This tutorial is intended for the full version of the toolbox.
Introduction and Problem Definition
This tutorial is a continuation of Tutorial 12 and it will be assumed that you are familiar with concepts described in the previous tutorial. Here, we are going to simulate turbulent flow around a NACA-0012 airfoil and introduce a yet another turbulence model referred to as Constant Intensity Turbulence Model (CITM), which is developed as a hybrid model which uses Van-Driest model close to the wall and in the freestream it assumes turbulence with a predefined intensity and length scale. Thus, it leaves the user space to adjust it carefully to his case.
Geometry of the computational domain is shown below along with the ids of Physical Lines. We will simulate flow at an angle of attack of 5 degrees and Reynolds number of 50 000 based on airfoil chord.
CITM (Constant Intensity Turbulence Model) is a model which combines the well known Van-Driest model (refer to Tutorial 12 for details and an example) and the idea of the VL (Chen-Xu) turbulence model used for HVAC applications (see reference ). Let us remind a couple of formulae from turbulence theory and modelling. The turbulence model determines turbulent viscosity by
Turbulent kinetic energy can be defined by means of turbulence intensity and flow velocity as
Futhermore, knowing the turbulent length scale one can determine dissipation of turbulent kinetic energy as
Combining the above equations yields the following formula for turbulent viscosity
The CITM model uses distance to the closest wall as the turbulent length scale or the ‘Ltmax’ parameter specified by the user, if distance to the closest wall is greater than ‘Ltmax’. This manifests the fact that turbulent length scale should not grow unbounded in freestream. In the boundary layer the CITM model uses a blending function to switch from the assumption of constant turbulence intensity and length scale to Van-Driest model which proved to be appropriate in proximity of walls. The Van-Driest model used close to the wall is defined by:
where , , stands for wall distance and
where is the friction velocity defined as
In this section we provide the script which simulates turbulent flow around a NACA-0012 airfoil. Majority of description is provided in comments to the source code – details of subsequent functions can be found in documentation.
% Clear MATLAB Command Window and Workspace clc; clear; % Read mesh [p,e,t] = importMeshGmsh('naca0012.msh'); % Add boundary layer mesh (refer to Tutorial 5 for boundary layer meshing) layers.h1 = 0.001; layers.q = 1.3; layers.n = 5; wallIds = ; [p,e,t] = extrudeLayers2D(p,e,t,wallIds,layers); % Convert mesh to second order and display mesh [p,e,t,nVnodes,nPnodes,indices] = convertMeshToSecondOrder(p,e,t); displayMesh2D(p,t);
% Define fluid (air kinematic viscosity in m^2/s) nu = 1.5e-5; % Init solution, define convergence and under-relaxation parameters [u, convergence] = initSolution(p,t,[0 0],0); maxres = 1e-3; maxiter = 40; alpha = 0.6; % Compute wall distance and duplicate velocity vector d = computeWallDistance(p,e,t,wallIds); us = u; % Define inlet velocity profile vinf = 0.75; % 0.75 m/s yields Re = 50 000 at airfoil chord of 1 m. aoa = 5; % angle of attack in degrees aoa = aoa/180*pi; % calculate angle of attack in radians vel = vinf*[cos(aoa) sin(aoa)]; % define velocity vector % Iterate nonlinear terms for iter = 1:maxiter % Compute turbulent viscosity (turbulent intensity of 4% and Lt = 0.5m) nut = turbulentViscosity(p,t,u,d,nu,indices,'CITM', 0.04, 0.5); % Under-relax velocity and assemble matrix and right hand side u = alpha*u+(1-alpha)*us; [NS, F] = assembleNavierStokesMatrix2D(p,e,t,nu+nut,u(indices.indu),u(indices.indv),'supgDoublyAsymptotic'); % Apply boundary conditions [NS, F] = imposeCfdBoundaryCondition2D(p,e,t,NS,F,7,'inlet', vel); [NS, F] = imposeCfdBoundaryCondition2D(p,e,t,NS,F,9,'wall'); % Compute and plot residuals [stop, convergence] = computeResiduals(NS,F,u,size(p),convergence,maxres); plotResiduals(convergence,2); % Break if solution converged if(stop) break; end % Solve equations us = u; u = NS\F; end % Display solution % Display x-velocity field figure(3) displaySolution2D(p,t,u(indices.indu),'x-velocity');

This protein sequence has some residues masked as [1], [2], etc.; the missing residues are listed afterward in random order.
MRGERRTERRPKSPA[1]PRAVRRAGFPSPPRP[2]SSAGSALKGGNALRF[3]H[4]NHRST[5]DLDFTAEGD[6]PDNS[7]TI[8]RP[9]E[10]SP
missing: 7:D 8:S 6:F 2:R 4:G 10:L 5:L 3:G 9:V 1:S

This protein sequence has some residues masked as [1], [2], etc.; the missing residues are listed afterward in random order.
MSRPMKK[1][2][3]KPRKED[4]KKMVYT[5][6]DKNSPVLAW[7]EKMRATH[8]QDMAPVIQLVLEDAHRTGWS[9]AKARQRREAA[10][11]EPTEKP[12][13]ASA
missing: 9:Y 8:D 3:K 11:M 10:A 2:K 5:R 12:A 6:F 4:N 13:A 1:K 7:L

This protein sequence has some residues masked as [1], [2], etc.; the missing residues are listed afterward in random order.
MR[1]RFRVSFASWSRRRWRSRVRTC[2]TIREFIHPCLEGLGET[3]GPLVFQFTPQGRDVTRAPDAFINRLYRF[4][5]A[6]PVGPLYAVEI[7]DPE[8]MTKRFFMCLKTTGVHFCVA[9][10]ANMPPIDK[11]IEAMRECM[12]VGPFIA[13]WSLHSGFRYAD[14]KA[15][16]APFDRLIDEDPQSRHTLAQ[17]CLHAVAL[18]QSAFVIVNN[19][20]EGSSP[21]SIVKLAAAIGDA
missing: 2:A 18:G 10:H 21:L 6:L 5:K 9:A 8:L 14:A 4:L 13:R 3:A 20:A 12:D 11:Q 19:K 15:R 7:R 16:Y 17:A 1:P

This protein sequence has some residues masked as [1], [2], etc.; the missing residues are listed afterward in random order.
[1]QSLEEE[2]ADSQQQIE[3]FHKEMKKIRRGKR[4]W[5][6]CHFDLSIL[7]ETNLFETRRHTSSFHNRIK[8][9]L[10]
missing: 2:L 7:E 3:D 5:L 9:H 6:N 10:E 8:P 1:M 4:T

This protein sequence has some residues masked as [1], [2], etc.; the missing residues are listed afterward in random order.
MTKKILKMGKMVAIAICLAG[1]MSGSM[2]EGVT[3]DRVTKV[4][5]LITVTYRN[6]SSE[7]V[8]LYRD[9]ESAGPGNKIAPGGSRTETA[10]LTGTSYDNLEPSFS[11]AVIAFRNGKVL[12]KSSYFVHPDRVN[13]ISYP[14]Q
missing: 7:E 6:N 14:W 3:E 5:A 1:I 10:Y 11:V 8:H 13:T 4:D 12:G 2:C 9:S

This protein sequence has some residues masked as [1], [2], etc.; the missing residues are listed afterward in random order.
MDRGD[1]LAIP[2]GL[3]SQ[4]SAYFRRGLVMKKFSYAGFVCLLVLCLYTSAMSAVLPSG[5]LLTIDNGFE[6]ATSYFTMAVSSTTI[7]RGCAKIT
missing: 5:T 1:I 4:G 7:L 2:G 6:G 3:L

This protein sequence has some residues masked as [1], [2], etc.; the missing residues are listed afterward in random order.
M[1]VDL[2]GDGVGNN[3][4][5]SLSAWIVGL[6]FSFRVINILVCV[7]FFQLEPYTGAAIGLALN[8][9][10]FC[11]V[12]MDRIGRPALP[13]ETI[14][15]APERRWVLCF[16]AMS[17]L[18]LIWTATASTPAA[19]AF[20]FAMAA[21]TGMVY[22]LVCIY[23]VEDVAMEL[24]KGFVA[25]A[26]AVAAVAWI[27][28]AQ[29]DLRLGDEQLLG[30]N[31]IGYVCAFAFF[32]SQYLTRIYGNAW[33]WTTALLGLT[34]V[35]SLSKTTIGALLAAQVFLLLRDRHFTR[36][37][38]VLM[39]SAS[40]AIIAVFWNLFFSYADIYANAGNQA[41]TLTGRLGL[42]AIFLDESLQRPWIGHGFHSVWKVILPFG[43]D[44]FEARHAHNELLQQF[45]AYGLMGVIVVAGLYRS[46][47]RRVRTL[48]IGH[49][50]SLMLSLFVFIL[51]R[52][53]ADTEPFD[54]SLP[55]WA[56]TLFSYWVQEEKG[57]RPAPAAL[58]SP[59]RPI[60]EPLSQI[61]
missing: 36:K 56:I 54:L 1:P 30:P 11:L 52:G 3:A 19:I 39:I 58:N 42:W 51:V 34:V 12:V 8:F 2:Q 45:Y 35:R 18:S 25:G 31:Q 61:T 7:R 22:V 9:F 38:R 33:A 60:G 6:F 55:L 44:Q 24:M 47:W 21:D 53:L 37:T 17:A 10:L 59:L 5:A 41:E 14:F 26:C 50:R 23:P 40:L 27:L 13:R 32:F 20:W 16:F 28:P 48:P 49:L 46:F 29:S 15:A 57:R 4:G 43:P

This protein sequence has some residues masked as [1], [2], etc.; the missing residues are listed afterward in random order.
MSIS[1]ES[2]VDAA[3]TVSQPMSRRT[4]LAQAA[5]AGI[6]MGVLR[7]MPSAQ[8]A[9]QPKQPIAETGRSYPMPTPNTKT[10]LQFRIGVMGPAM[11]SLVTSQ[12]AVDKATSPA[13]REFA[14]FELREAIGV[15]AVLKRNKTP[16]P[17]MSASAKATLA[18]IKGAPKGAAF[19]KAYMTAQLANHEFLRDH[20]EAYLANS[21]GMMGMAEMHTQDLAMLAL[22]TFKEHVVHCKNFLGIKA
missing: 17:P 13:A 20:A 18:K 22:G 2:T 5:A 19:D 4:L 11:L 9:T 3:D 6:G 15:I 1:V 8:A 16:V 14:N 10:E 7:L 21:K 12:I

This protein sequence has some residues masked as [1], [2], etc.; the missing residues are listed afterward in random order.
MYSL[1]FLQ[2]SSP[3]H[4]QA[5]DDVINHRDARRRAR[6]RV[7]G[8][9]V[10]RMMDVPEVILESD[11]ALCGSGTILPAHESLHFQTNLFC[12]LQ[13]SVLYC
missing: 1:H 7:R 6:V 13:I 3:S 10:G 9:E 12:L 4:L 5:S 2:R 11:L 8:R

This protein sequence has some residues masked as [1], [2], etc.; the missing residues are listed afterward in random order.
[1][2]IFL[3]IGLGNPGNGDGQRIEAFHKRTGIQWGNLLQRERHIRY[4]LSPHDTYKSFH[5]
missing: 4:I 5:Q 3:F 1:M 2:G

% Display pressure coefficient field pressure = generatePressureData(u,p,t); % Define Cp = 1 at the stagnation point (find maximum pressure value on % airfoil surface) airfoilNodes = extractNodeIdsOnEdges(e,9); pmax = max(pressure(airfoilNodes)); % Compute pressure coefficient and display it Cp = (pressure-pmax+0.5*norm(vel)^2)/(0.5*norm(vel)^2); figure(4); displaySolution2D(p,t,Cp,'Cp [-]');
% Plot distribution of pressure coefficient on airfoil surface figure(5) scatter(p(1,airfoilNodes),-Cp(airfoilNodes)); xlabel('x/c [-]'); ylabel('-Cp [-]'); title('Pressure coefficient distribution'); grid on; % Compute force at the airfoil (Physical Line id = 9) Force = computeForce(p,e,t,u,nu,9); % Project the force to direction tangential and perpendicular to freestream % velocity (drag and lift) D = Force*[cos(aoa) sin(aoa)]'; L = Force*[-sin(aoa) cos(aoa)]'; % Compute drag and lift coeeficients by dividing the force by dynamic % pressure (unit fluid density is assumed for incompressible flow % formulation) Cd = D/(0.5*norm(vel)^2) Cl = L/(0.5*norm(vel)^2) % Below we show the pressure coefficient and velocity field in close % surrounding of the airfoil.
 Q. Chen, W. Xu, “A zero-equation turbulence model for indoor airflow simulation”, Energy and Buildings 28 (1998) 137-144.>